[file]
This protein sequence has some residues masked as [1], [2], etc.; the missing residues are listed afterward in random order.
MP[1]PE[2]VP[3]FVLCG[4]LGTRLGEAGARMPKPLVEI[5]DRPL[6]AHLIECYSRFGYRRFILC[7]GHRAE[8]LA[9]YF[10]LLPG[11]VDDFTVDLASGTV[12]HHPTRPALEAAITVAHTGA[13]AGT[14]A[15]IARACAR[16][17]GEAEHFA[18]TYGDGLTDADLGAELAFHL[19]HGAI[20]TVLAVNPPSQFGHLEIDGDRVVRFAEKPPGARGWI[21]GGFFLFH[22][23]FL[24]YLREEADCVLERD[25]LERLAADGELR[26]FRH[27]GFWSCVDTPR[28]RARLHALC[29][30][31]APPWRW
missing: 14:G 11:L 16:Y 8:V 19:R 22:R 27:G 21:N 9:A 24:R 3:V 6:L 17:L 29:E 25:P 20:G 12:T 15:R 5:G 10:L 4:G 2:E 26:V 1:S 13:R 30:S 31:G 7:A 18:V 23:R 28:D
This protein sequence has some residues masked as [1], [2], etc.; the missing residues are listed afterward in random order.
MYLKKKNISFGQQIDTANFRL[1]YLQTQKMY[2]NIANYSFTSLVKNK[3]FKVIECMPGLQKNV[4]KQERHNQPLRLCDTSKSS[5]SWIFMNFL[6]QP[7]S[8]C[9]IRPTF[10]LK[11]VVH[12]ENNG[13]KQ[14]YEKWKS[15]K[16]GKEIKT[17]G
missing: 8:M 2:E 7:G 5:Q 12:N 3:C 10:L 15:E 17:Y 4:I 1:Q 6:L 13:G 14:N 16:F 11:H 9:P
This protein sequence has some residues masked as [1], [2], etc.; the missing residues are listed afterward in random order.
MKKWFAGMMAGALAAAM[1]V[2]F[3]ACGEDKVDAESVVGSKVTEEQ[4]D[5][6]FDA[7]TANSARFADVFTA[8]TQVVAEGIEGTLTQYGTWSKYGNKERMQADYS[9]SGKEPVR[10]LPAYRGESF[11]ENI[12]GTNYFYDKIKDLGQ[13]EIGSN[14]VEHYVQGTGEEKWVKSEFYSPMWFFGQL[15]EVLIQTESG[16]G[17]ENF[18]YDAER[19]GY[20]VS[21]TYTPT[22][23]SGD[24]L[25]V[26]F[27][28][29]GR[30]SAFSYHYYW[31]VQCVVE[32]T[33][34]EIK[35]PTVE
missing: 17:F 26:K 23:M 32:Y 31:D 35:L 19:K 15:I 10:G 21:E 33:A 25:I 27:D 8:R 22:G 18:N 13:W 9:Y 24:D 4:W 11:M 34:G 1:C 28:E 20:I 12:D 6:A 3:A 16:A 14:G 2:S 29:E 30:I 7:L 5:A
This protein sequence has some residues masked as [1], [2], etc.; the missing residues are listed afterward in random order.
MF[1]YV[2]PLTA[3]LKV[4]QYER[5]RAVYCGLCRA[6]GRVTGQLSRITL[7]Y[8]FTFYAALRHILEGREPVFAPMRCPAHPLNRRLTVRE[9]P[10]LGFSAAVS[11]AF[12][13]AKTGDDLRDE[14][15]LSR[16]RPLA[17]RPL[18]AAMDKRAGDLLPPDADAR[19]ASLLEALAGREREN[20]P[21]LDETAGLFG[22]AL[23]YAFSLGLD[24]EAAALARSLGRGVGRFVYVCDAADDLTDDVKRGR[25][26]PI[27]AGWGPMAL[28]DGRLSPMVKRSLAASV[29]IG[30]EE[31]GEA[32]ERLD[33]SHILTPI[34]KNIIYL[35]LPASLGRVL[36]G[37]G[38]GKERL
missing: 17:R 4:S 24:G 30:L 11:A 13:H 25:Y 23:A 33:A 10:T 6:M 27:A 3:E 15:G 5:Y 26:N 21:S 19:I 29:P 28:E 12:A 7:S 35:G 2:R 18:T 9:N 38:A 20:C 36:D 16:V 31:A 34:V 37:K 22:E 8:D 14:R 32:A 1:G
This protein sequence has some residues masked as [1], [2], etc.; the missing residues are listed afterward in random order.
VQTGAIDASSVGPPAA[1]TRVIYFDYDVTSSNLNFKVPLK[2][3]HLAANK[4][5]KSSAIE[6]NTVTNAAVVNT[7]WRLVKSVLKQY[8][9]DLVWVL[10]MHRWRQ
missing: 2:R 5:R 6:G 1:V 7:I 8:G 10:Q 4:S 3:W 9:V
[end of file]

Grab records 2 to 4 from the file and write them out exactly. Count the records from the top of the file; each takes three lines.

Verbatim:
This protein sequence has some residues masked as [1], [2], etc.; the missing residues are listed afterward in random order.
MYLKKKNISFGQQIDTANFRL[1]YLQTQKMY[2]NIANYSFTSLVKNK[3]FKVIECMPGLQKNV[4]KQERHNQPLRLCDTSKSS[5]SWIFMNFL[6]QP[7]S[8]C[9]IRPTF[10]LK[11]VVH[12]ENNG[13]KQ[14]YEKWKS[15]K[16]GKEIKT[17]G
missing: 8:M 2:E 7:G 5:Q 12:N 3:C 10:L 15:E 17:Y 4:I 1:Q 6:L 13:G 14:N 16:F 11:H 9:P
This protein sequence has some residues masked as [1], [2], etc.; the missing residues are listed afterward in random order.
MKKWFAGMMAGALAAAM[1]V[2]F[3]ACGEDKVDAESVVGSKVTEEQ[4]D[5][6]FDA[7]TANSARFADVFTA[8]TQVVAEGIEGTLTQYGTWSKYGNKERMQADYS[9]SGKEPVR[10]LPAYRGESF[11]ENI[12]GTNYFYDKIKDLGQ[13]EIGSN[14]VEHYVQGTGEEKWVKSEFYSPMWFFGQL[15]EVLIQTESG[16]G[17]ENF[18]YDAER[19]GY[20]VS[21]TYTPT[22][23]SGD[24]L[25]V[26]F[27][28][29]GR[30]SAFSYHYYW[31]VQCVVE[32]T[33][34]EIK[35]PTVE
missing: 17:F 26:K 23:M 32:Y 31:D 35:L 19:K 15:I 10:G 21:E 33:A 25:I 27:D 8:R 22:G 18:N 13:W 9:Y 24:D 4:W 11:M 34:G 1:C 28:E 20:I 12:D 6:A 3:A 16:A 14:G 2:S 29:E 30:I 7:L 5:A
This protein sequence has some residues masked as [1], [2], etc.; the missing residues are listed afterward in random order.
MF[1]YV[2]PLTA[3]LKV[4]QYER[5]RAVYCGLCRA[6]GRVTGQLSRITL[7]Y[8]FTFYAALRHILEGREPVFAPMRCPAHPLNRRLTVRE[9]P[10]LGFSAAVS[11]AF[12][13]AKTGDDLRDE[14][15]LSR[16]RPLA[17]RPL[18]AAMDKRAGDLLPPDADAR[19]ASLLEALAGREREN[20]P[21]LDETAGLFG[22]AL[23]YAFSLGLD[24]EAAALARSLGRGVGRFVYVCDAADDLTDDVKRGR[25][26]PI[27]AGWGPMAL[28]DGRLSPMVKRSLAASV[29]IG[30]EE[31]GEA[32]ERLD[33]SHILTPI[34]KNIIYL[35]LPASLGRVL[36]G[37]G[38]GKERL
missing: 17:R 4:S 24:G 30:L 11:A 13:H 25:Y 23:A 33:A 10:T 6:M 27:A 3:E 15:G 5:Y 26:N 21:S 19:I 29:P 28:E 12:A 7:S 35:G 2:R 18:T 9:N 38:A 20:C 36:D 16:V 31:A 34:V 37:K 22:E 8:D 14:R 32:A 1:G